War Widows Fight to Collect Deceased Spouse’s Benefits

Sunday, February 14, 2010

For many Americans who lose their spouse, they at least have the consolation of receiving pensions and benefits from their husband’s or wife’s employer. That’s not the case for spouses of military personnel who have been denied survivors benefits as a result of the so-called “widows’ tax.”

For the fifth year in a row, some members of U.S. Senate are trying to eliminate the policy that denies some widows and widowers the opportunity to collect fully both their deceased spouse’s retirement pay and the full annuity that their husbands or wives purchased before they died. Legislative attempts to correct this situation have failed because of complaints by other lawmakers who contend the government can’t afford the change. Eliminating the “widows’ tax” would affect 54,000 survivors of conflicts ranging from World War II to Afghanistan, and cost the government $6.7 billion over a decade.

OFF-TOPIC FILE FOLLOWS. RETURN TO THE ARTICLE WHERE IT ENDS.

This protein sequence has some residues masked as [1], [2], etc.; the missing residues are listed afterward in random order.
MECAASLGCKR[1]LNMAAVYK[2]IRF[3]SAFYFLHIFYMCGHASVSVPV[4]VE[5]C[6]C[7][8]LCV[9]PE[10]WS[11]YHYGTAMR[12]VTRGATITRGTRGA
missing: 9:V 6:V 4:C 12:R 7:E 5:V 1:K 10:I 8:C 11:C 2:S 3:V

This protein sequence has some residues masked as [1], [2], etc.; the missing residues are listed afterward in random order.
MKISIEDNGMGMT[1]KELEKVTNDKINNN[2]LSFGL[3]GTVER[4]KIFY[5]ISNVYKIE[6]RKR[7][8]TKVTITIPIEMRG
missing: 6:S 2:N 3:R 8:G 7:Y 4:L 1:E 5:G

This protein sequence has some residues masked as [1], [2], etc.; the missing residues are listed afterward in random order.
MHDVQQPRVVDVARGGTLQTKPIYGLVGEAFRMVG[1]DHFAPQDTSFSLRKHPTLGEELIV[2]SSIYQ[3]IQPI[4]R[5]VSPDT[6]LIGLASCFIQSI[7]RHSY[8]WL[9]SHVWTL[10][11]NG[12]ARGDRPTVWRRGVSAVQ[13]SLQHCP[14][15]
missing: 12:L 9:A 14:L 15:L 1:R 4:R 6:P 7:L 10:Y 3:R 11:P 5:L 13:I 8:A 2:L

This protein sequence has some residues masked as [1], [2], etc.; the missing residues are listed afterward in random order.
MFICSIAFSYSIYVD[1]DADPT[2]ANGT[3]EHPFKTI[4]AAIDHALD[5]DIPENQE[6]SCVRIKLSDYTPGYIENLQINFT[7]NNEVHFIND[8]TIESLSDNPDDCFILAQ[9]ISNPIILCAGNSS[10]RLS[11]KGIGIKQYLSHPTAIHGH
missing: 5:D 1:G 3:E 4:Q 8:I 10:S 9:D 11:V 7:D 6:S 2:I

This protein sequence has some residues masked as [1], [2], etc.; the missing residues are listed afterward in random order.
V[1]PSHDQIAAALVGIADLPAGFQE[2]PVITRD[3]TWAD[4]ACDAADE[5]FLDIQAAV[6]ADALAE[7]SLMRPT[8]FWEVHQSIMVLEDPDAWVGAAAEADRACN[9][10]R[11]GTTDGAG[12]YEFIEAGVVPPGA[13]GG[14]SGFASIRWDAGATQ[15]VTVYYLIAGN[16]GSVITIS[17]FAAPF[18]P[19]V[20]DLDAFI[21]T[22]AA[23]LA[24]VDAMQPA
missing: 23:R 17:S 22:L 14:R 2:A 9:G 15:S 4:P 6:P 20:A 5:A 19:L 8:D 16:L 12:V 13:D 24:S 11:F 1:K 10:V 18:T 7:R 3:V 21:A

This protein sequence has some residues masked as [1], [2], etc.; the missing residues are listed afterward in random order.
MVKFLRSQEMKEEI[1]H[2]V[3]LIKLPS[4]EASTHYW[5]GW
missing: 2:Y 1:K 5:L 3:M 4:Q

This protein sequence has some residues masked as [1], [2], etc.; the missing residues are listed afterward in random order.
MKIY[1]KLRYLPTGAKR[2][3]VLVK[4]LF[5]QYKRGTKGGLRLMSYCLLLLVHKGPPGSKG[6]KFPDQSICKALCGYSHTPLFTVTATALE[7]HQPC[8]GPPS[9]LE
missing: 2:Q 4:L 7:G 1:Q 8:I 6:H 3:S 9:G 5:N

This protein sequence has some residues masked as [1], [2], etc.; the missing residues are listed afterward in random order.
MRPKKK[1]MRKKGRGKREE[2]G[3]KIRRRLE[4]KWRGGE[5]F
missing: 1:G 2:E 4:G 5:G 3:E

In 2007, then-Sen. Barack Obama co-sponsored legislation to change the policy, but now that he is president, Obama has not included the change in his federal budget.
-Noel Brinkerhoff
Promises, Promises: War Widows’ Futile Fight (by Kimberly Hefling, Associated Press)


Leave a comment